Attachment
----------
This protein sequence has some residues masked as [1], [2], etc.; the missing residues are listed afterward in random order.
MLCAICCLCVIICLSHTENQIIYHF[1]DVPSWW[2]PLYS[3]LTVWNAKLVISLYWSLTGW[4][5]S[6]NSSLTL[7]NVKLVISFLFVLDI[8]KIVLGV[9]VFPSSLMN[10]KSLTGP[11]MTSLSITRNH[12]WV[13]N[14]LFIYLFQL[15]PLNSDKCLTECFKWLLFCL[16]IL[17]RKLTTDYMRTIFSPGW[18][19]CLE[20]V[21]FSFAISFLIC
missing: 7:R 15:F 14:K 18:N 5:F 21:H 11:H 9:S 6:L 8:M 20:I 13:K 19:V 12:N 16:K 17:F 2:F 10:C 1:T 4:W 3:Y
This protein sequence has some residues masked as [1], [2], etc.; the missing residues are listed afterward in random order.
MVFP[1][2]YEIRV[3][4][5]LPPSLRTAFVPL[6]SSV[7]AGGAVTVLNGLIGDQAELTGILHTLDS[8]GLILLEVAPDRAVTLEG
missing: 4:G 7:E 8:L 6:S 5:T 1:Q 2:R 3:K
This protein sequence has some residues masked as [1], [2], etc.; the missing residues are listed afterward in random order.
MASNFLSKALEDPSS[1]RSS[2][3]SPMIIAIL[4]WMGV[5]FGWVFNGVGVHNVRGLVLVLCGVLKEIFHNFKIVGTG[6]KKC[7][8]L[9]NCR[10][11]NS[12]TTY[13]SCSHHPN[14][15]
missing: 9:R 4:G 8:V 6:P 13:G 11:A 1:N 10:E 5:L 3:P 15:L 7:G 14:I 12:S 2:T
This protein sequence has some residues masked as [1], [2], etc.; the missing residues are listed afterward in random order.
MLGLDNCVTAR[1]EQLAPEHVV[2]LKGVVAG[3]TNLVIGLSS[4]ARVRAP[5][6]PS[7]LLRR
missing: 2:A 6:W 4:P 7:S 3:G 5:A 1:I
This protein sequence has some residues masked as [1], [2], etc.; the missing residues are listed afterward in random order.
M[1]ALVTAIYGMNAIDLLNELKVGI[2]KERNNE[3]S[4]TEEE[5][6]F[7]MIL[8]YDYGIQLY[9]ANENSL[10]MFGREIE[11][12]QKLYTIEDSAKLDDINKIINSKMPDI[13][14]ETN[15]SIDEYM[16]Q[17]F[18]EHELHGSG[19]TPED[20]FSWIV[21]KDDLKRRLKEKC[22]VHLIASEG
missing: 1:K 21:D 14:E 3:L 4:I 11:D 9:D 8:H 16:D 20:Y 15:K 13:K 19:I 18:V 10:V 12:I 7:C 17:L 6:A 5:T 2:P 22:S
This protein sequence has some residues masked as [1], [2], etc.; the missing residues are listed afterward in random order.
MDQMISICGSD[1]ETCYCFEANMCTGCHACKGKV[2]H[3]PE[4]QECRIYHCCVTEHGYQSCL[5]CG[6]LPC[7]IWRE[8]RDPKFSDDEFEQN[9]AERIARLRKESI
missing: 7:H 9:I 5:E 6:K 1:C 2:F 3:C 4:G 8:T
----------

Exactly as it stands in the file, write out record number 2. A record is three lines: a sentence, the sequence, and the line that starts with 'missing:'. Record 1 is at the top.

This protein sequence has some residues masked as [1], [2], etc.; the missing residues are listed afterward in random order.
MVFP[1][2]YEIRV[3][4][5]LPPSLRTAFVPL[6]SSV[7]AGGAVTVLNGLIGDQAELTGILHTLDS[8]GLILLEVAPDRAVTLEG
missing: 4:G 7:E 8:L 6:S 5:T 1:Q 2:R 3:K